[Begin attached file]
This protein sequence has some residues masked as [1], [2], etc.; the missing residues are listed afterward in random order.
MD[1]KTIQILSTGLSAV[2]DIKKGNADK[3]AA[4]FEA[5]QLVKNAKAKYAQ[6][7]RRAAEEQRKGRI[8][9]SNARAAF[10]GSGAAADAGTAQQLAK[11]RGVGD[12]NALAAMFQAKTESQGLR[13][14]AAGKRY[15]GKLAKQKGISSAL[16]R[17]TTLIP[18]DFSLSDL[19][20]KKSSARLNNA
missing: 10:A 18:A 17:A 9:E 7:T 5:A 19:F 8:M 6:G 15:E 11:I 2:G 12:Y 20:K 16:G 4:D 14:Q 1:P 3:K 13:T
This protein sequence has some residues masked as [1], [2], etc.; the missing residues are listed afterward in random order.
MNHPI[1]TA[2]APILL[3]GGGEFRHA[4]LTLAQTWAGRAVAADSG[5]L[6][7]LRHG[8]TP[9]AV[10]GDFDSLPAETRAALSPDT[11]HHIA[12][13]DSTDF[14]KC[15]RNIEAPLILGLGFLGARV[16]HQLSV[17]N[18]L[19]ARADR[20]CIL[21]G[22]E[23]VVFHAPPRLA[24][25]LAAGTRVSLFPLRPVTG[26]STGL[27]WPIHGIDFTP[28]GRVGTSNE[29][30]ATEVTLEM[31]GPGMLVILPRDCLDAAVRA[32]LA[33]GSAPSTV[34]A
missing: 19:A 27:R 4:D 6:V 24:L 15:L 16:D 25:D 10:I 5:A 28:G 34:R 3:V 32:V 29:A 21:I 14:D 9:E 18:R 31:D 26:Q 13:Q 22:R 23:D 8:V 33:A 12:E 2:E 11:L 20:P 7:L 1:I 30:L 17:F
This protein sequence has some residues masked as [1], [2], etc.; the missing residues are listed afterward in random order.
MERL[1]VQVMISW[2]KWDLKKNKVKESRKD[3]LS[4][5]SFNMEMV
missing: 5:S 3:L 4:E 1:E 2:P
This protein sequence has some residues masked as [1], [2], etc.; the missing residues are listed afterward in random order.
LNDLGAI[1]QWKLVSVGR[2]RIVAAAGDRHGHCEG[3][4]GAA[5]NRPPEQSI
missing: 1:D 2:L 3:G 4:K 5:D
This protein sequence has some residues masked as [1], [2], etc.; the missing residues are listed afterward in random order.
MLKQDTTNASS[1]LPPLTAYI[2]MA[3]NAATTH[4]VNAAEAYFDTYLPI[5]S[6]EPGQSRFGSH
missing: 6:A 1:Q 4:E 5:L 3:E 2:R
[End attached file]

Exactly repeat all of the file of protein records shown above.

This protein sequence has some residues masked as [1], [2], etc.; the missing residues are listed afterward in random order.
MD[1]KTIQILSTGLSAV[2]DIKKGNADK[3]AA[4]FEA[5]QLVKNAKAKYAQ[6][7]RRAAEEQRKGRI[8][9]SNARAAF[10]GSGAAADAGTAQQLAK[11]RGVGD[12]NALAAMFQAKTESQGLR[13][14]AAGKRY[15]GKLAKQKGISSAL[16]R[17]TTLIP[18]DFSLSDL[19][20]KKSSARLNNA
missing: 10:A 18:A 17:A 9:E 7:T 5:A 19:F 8:M 6:G 15:E 11:I 2:G 12:Y 20:K 16:G 4:D 14:Q 1:P 3:K 13:T
This protein sequence has some residues masked as [1], [2], etc.; the missing residues are listed afterward in random order.
MNHPI[1]TA[2]APILL[3]GGGEFRHA[4]LTLAQTWAGRAVAADSG[5]L[6][7]LRHG[8]TP[9]AV[10]GDFDSLPAETRAALSPDT[11]HHIA[12][13]DSTDF[14]KC[15]RNIEAPLILGLGFLGARV[16]HQLSV[17]N[18]L[19]ARADR[20]CIL[21]G[22]E[23]VVFHAPPRLA[24][25]LAAGTRVSLFPLRPVTG[26]STGL[27]WPIHGIDFTP[28]GRVGTSNE[29][30]ATEVTLEM[31]GPGMLVILPRDCLDAAVRA[32]LA[33]GSAPSTV[34]A
missing: 19:A 27:R 4:D 6:V 24:L 15:L 16:D 25:D 10:I 5:A 28:G 34:R 3:V 32:V 29:A 21:I 14:D 9:E 18:R 31:D 26:Q 13:Q 22:R 23:D 8:V 33:A 12:E 2:E 11:L 20:P 7:L 1:I 30:L 17:F
This protein sequence has some residues masked as [1], [2], etc.; the missing residues are listed afterward in random order.
MERL[1]VQVMISW[2]KWDLKKNKVKESRKD[3]LS[4][5]SFNMEMV
missing: 5:S 3:L 4:E 1:E 2:P
This protein sequence has some residues masked as [1], [2], etc.; the missing residues are listed afterward in random order.
LNDLGAI[1]QWKLVSVGR[2]RIVAAAGDRHGHCEG[3][4]GAA[5]NRPPEQSI
missing: 1:D 2:L 3:G 4:K 5:D
This protein sequence has some residues masked as [1], [2], etc.; the missing residues are listed afterward in random order.
MLKQDTTNASS[1]LPPLTAYI[2]MA[3]NAATTH[4]VNAAEAYFDTYLPI[5]S[6]EPGQSRFGSH
missing: 6:A 1:Q 4:E 5:L 3:E 2:R